Received Date: October 09, 2016; Accepted Date: October 22, 2016; Published Date: October 24, 2016
Citation: Li J, Zhao S, Xue Y, Li Y, Wei C (2016) Effect of IL-12 on Experimental Allergic Otitis Media with Effusion. J Gerontol Geriatr Res 5:342. doi: 10.4172/2167-7182.1000342
Copyright: © 2016 Li J, et al. This is an open-access article distributed under the terms of the Creative Commons Attribution License, which permits unrestricted use, distribution, and reproduction in any medium, provided the original author and source are credited.
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Objective: To investigate the role of IL-12 in the pathogenesis of Otitis media with effusion (OME) in animal model induced by ovalbumin.
Methods: Twenty-four Sprague-Dawley (SD) rats were randomly divided into three group as OME group, IL-12 group, and control group. The rats of OME group were sensitized to OVA via intraperitoneal injection once a week for two weeks and then challenged transtympanic. The rats of IL-12 group and control group were sensitized and challenged in the same way, but before challenge they were injected IL-12 and PBS transtympanic respectively. The histomorphologic changes of middle ear mucosa were observed with histochemical technique. The level of IL-4 and IL-5 was measured by immunohistochemistry.
Results: Tympanal mucosa in OME group and control group rats thickened significantly. Meanwhile, inflammatory cells infiltrated obviously. Such histological findings were abated to absent in IL-12 group. The level of IL-4 and IL-5 in OME group and control group was higher significantly than in IL-12 group.
Conclusion: The local application of IL-12 is effective in attenuating allergic inflammation of middle ear. It can be used as a novel treatment for allergic OME.
Otitis media with effusion; Allergy; Ovalbumin; IL-12; Animal model
Otitis media with effusion (OME) is defined as inflammation of the middle ear in which a collection of liquid is present in the middle ear space. Signs and symptoms of acute infection, such as otalgia and fever, are absent and the tympanic membrane is intact. OME is highly prevalent among young children, and is one of the most common cause of hearing impairment in childhood. The pathogenesis of OME is multifactorial, and the precise mechanism for the development of the disease is still unknown.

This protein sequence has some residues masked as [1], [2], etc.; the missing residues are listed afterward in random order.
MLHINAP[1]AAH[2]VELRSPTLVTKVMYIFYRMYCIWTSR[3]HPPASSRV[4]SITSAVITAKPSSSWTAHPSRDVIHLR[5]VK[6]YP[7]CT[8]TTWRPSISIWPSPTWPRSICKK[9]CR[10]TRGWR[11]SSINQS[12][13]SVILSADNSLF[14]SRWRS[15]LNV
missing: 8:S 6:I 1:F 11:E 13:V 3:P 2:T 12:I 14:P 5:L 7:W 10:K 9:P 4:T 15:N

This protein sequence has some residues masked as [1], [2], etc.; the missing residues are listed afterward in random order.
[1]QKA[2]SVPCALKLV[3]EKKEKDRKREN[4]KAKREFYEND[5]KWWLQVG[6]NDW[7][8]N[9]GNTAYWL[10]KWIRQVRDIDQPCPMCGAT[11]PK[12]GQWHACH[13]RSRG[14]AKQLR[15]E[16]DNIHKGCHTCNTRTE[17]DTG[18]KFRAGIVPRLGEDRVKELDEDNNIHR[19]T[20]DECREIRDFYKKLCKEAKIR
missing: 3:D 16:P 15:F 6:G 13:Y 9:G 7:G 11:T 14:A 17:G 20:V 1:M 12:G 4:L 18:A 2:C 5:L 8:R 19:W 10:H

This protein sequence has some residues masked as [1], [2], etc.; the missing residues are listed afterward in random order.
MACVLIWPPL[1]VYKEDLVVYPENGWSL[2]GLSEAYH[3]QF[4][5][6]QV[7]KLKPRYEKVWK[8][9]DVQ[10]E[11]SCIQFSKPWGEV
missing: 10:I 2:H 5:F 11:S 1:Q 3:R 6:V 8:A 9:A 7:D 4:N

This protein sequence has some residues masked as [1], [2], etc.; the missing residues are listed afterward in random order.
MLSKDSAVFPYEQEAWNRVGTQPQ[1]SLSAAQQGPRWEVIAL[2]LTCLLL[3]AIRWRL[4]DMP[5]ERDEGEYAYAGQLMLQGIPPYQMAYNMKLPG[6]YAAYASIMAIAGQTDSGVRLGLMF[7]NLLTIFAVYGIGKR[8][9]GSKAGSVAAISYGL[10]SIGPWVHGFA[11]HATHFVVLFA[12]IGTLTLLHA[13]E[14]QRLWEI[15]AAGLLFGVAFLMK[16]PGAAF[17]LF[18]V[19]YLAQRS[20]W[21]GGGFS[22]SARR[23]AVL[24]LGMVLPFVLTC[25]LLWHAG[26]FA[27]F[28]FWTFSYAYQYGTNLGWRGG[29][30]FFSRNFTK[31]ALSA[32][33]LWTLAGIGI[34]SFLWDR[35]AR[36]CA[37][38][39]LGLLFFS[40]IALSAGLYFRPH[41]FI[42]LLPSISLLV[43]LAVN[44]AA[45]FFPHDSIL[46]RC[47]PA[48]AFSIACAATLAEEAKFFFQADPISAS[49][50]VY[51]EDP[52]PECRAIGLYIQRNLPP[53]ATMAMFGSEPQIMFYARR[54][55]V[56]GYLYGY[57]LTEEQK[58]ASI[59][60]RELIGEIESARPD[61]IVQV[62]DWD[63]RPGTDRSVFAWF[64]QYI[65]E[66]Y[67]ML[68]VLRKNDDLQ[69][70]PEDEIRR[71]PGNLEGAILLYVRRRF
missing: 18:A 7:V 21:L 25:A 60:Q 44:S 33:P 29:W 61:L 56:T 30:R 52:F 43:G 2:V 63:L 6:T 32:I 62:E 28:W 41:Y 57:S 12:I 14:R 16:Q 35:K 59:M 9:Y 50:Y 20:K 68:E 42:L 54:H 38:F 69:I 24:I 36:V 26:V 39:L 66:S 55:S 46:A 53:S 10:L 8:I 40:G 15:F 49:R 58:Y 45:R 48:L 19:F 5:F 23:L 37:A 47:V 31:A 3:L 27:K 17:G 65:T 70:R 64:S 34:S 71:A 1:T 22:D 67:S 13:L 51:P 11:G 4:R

In recent years, many investigators found that allergy is an important factor in the development of OME, but the precise mechanism of allergy is still controversial. Many studies revealed that like other parts of respiratory mucosa, the mucosa lining the middleear cleft is capable of an allergic response mediated by Th2 cytokines (IL-4, IL-5, IL-9 and et al) as asthma and allergic rhinitis. Interleukin-12(IL-12) is a key cytokine involved in regulating the balance between Th1 and Th2 cells, it can promote Th1-type cellmediated immune function and also inhibit Th2 cytokines. The purpose of the study is to investigate the role of IL-12 in the pathogenesis of animal model of OME induced by ovalbumin.
Twenty-four male Sprague-Dawley(SD) rats weighing between 200 g to 250 g were used. The SD rats were randomly divided into three groups: the model Group (group), the IL-12 treatment Group (group) and the control Group (group). In the experimental group, rats were sensitized to ovalbumin(OVA) (A5503; Sigma chemical Co, St Louis, MO) via intraperitoneal injection of 1.2 mg OVA in 0.6 ml phosphatebuffered saline solution (PBS) mixed with 5.14 mg aluminum hydroxide in 0.6 ml PBS as a local adjuvant on days 1 and 8.
On days 15 they were anesthetized with 40 mg/kg body weight of pentobarbital sodium. Tympanic membranes were visualized using an operating microscope to exclude pre-existing pathologic conditions. Subsequently, 0.1 mg OVA in PBS, total volume of 35 μl, was transtympanically injected into the middle ear cavity with a 50-gauge needle. Rats in the IL-12 treatment group received a 25 μl injection of 0.5 μg recombinant rat IL-12 (1760-RL/CF, R&D Systems) 2 hours before transtympanically injection of OVA. Rats in the control group received an injection of 25 μl PBS before transtympanically injection of OVA. Twenty-four hours later, the tympanic membranes were again visualized with the operating microscope and all the rats were challenged again. Forty-eight hours after the last challenge, the whole rats were killed.
Postmortem, the tympanic bulla was isolated and fixed for at least 12 hours in 4% paraformaldehyde in PBS. After fixation, the middle ear was decalcified in 10% EDTA in PBS for 20 days dehydrated in increasing concentrations of ethanol, and suspended and embedded in paraffin blocks. Then 4 μm sections were cut from each block with a standard microtome until sections through the Eustachian tube were obtained. Sections were mounted on glass slides, stained with H&E.